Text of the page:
A new study, published in the journal Precambrian Research, describes evidence that primitive forms of life existed on land 2.2 billion years ago.
New evidence involves very small fossils connected into bunches by threads in the surface of an ancient soil from Hekpoort Formation near Waterval Onder, South Africa.
“They have been named Diskagma buttonii, meaning ‘disc-shaped fragments of Andy Button,’ but it is unsure what the fossils were,” explained lead author Prof Gregory Retallack of the University of Oregon.
“They certainly were not plants or animals, but something rather more simple.”
Diskagma buttonii are very small – about 0.3 – 1.8 mm long. They most resemble modern soil organisms called Geosiphon, a fungus with a central cavity filled with symbiotic cyanobacteria.
Prof Retallack said that there is independent evidence for cyanobacteria, but not fungi, of the same geological age, and these new fossils set a new and earlier benchmark for the greening of the land.
“This gains added significance because fossil soils hosting the fossils have long been taken as evidence for a marked rise in the amount of oxygen in the atmosphere at about 2.4 billion to 2.2 billion years ago, widely called the Great Oxidation Event.”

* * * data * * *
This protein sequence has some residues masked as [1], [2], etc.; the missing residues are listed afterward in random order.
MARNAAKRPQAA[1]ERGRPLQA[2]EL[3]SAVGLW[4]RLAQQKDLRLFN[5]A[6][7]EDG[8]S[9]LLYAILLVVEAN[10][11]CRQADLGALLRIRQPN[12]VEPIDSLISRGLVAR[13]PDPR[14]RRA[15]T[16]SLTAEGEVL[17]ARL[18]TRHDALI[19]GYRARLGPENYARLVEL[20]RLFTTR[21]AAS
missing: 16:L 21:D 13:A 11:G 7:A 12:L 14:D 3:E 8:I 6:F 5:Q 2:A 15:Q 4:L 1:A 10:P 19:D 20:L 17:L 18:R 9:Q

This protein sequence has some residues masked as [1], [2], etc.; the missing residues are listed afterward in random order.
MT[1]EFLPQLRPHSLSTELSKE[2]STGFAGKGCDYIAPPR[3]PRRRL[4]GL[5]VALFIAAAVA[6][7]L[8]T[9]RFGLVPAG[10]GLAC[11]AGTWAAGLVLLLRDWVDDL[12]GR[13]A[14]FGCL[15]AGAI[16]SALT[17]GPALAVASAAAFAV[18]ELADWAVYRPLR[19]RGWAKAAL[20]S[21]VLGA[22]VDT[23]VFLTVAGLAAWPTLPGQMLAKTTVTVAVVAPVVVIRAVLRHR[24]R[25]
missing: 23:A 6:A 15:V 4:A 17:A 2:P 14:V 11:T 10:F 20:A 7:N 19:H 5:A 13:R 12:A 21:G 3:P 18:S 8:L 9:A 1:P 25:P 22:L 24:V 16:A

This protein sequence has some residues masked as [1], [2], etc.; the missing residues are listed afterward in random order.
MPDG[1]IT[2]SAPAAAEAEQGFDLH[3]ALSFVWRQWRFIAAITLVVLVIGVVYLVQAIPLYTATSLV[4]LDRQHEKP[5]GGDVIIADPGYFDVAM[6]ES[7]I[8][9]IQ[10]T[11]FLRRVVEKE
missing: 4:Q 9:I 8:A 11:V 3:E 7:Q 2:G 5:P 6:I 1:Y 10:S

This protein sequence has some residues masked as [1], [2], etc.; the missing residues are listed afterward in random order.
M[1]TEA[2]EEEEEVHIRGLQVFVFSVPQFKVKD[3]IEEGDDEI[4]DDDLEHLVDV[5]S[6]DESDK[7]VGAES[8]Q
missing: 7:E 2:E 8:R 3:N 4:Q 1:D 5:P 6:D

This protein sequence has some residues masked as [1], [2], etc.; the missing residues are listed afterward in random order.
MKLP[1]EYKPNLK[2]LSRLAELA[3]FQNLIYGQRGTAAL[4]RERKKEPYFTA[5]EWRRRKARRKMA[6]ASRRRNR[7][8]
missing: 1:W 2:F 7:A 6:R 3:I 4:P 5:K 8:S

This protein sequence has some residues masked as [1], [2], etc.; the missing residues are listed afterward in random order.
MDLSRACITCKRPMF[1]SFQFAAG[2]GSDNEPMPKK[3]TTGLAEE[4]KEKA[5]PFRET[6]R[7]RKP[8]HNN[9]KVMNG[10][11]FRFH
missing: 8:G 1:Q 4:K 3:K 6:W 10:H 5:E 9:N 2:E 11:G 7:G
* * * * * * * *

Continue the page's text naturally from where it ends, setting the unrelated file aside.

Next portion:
By modern standards, in which Earth’s air is now 21 percent oxygen, this early rise was modest, to about 5 percent oxygen, but it represented a rise from vanishingly low oxygen levels earlier in geological time.
Prof Retallack added: demonstrating that Diskagma are fossils was a technical triumph because they were too big to be completely seen in a standard microscopic slide and within rock that was too dark to see through in slabs.
The images enabled a three-dimensional restoration of the fossils’ form: odd little hollow urn-shaped structures with a terminal cup and basal attachment tube.
“At last we have an idea of what life on land looked like in the Precambrian. Perhaps with this search image in mind, we can find more and different kinds of fossils in ancient soils.”
“Newly named fossil Diskagma is comparable in morphology and size to Thucomyces lichenoides, a fossil dating to 2.8 billion years ago and also found in South Africa, but its composition, including interior structure and trace elements, is significantly different.”
“The new fossil is a promising candidate for the oldest known eukaryote – an organism with cells that contain complex structures, including a nucleus, within membranes,” Prof Retallack and his colleagues concluded.
Bibliographic information: Gregory J. Retallack et al. 2013. Problematic urn-shaped fossils from a Paleoproterozoic (2.2 Ga) paleosol in South Africa. Precambrian Research, vol. 235, pp. 71 – 87; doi: 10.1016/j.precamres.2013.05.015